Microsporidia Fuse Nematode Gut Cells
Researchers studying disease caused by microsporidia, very simple pathogenic fungi that belong to the phylum Microspora (FFF#017), discovered that the tiny fungi can spread from one cell to the next by fusing together adjacent cells. The research was carried out in the nematode C. elegans, but is likely applicable to other animals as well as humans. Some bacteria and viruses use this strategy, but this is the first time it has been observed in fungi. Microsporidia reside inside host cells, where they have easy access to the cells’ nutrients. By fusing an adjacent cell, they are able to spread from one cell to the next without exiting the cell. This helps them avoid the host’s immune system and makes these infections more difficult to treat. The researchers hope that these findings will improve efforts to develop treatments Microsporidia infections. Read more at: http://ucsdnews.ucsd.edu/pressrelease/single_celled_fungi_multiply_alien_like_by_fusing_cells_in_host.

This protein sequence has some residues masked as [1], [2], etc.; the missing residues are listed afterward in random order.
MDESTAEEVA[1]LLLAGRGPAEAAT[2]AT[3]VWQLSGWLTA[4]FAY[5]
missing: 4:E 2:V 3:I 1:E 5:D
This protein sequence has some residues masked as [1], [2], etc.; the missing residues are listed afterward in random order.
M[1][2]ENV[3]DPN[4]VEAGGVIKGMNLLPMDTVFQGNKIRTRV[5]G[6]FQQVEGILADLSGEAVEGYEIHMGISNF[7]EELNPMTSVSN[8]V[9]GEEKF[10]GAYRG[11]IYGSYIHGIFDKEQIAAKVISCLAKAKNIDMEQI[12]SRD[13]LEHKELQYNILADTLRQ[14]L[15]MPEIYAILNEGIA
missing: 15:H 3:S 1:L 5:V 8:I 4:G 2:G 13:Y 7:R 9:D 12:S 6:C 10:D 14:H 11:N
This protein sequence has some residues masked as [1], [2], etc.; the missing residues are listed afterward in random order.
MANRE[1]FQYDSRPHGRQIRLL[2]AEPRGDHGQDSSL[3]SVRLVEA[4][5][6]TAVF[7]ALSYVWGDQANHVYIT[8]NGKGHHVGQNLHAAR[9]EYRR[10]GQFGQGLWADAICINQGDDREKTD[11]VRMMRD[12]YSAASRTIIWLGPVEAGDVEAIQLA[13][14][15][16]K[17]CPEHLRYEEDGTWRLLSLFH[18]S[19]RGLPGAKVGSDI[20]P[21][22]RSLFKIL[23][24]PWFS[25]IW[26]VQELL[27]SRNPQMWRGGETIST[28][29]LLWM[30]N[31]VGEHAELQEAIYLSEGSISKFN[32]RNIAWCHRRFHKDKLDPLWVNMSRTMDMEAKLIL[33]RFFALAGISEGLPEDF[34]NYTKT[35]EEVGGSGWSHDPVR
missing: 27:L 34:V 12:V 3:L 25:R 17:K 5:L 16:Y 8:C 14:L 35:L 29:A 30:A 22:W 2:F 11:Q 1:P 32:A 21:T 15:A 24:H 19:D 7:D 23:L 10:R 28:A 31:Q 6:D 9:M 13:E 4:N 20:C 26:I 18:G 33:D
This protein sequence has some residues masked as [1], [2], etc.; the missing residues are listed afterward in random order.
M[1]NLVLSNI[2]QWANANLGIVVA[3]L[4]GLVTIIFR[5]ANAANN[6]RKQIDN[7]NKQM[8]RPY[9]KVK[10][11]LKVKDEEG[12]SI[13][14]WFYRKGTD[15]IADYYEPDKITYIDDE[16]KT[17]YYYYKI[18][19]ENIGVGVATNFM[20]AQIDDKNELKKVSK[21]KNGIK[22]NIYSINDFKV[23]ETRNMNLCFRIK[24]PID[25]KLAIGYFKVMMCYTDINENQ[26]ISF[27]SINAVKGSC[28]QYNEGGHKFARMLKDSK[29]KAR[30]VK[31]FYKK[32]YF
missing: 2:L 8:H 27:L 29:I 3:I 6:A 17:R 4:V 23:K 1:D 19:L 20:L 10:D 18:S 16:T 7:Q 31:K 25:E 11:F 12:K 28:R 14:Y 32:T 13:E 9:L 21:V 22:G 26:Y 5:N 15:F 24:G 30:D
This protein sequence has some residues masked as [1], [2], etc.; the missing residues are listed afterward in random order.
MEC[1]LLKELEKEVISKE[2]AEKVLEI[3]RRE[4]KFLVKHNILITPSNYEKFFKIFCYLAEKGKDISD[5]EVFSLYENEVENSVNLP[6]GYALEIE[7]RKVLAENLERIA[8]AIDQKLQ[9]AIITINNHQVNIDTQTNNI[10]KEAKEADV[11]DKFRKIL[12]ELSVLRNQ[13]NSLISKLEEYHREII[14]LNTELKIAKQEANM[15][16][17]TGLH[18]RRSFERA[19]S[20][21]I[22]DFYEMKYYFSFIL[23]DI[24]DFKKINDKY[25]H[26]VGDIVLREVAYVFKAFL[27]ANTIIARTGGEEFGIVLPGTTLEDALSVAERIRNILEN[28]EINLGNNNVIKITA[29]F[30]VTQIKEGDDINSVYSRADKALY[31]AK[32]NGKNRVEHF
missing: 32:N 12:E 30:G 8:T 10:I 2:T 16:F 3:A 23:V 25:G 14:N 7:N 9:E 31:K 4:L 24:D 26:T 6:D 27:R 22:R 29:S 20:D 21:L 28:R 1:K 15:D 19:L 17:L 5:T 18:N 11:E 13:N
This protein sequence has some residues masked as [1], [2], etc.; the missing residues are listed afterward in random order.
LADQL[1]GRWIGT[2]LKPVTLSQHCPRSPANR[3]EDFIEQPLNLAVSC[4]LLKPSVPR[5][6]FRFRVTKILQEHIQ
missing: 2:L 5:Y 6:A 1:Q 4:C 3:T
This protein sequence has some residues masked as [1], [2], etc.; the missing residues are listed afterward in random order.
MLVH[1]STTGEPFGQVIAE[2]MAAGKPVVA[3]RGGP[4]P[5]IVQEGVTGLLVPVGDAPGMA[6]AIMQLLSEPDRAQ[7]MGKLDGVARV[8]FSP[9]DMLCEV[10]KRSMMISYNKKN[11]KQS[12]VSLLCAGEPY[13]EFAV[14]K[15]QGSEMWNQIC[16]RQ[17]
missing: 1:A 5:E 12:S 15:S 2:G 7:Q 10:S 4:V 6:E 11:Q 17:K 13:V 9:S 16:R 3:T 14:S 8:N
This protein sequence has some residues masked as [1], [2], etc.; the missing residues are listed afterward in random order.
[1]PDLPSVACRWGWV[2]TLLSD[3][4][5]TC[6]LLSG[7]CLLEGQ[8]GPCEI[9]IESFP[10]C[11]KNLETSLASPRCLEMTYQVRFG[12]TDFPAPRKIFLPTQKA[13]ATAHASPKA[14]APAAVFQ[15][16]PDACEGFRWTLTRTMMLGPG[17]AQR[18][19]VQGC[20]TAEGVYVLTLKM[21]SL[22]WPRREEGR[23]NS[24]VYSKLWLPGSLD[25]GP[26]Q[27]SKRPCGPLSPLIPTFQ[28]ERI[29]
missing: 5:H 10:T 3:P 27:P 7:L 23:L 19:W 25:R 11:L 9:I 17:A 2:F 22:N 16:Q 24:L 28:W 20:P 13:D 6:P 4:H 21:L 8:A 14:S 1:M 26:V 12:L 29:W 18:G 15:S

Fungus Kills Tagged Orca
A recently published review concluded that a killer whale that washed ashore in late March died due to a fungal infection introduced by a satellite tag. Researchers routinely use satellite tags to track the location of orcas to aid conservation efforts. Unfortunately, this tag carried a fungus with it when it penetrated the killer whale’s skin. The orca already had a weakened immune system, so the opportunistic fungus was able to access the whale’s blood stream and kill the animal within a month. The National Oceanic and Atmospheric Administration suspended its tagging program in response to the report. Read more at: https://www.washingtonpost.com/news/animalia/wp/2016/10/10/a-geotagging-program-was-supposed-to-help-endangered-whales-instead-it-killed-one/.